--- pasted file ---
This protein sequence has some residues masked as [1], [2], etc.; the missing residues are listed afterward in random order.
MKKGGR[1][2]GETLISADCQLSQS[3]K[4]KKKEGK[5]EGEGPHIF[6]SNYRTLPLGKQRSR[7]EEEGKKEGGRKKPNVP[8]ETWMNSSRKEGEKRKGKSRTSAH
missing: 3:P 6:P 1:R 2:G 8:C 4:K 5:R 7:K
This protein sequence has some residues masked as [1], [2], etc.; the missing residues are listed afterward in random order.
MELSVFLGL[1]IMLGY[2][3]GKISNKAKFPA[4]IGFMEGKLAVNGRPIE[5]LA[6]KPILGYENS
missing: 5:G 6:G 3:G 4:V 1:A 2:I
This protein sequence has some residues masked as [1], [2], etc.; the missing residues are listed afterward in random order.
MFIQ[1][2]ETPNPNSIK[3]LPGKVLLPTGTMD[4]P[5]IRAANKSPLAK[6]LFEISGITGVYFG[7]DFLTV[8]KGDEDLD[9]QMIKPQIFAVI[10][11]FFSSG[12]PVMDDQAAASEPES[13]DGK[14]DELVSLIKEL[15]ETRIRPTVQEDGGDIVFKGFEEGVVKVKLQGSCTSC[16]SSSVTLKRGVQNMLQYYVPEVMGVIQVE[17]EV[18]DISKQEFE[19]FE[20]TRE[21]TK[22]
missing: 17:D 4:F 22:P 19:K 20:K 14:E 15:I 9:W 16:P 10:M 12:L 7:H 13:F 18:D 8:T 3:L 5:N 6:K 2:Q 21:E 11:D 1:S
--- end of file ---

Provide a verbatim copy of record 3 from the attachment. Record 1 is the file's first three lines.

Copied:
This protein sequence has some residues masked as [1], [2], etc.; the missing residues are listed afterward in random order.
MFIQ[1][2]ETPNPNSIK[3]LPGKVLLPTGTMD[4]P[5]IRAANKSPLAK[6]LFEISGITGVYFG[7]DFLTV[8]KGDEDLD[9]QMIKPQIFAVI[10][11]FFSSG[12]PVMDDQAAASEPES[13]DGK[14]DELVSLIKEL[15]ETRIRPTVQEDGGDIVFKGFEEGVVKVKLQGSCTSC[16]SSSVTLKRGVQNMLQYYVPEVMGVIQVE[17]EV[18]DISKQEFE[19]FE[20]TRE[21]TK[22]
missing: 17:D 4:F 22:P 19:K 20:K 14:E 15:I 9:W 16:P 10:M 12:L 7:H 13:F 18:D 8:T 3:L 5:N 6:K 2:Q 21:E 11:D 1:S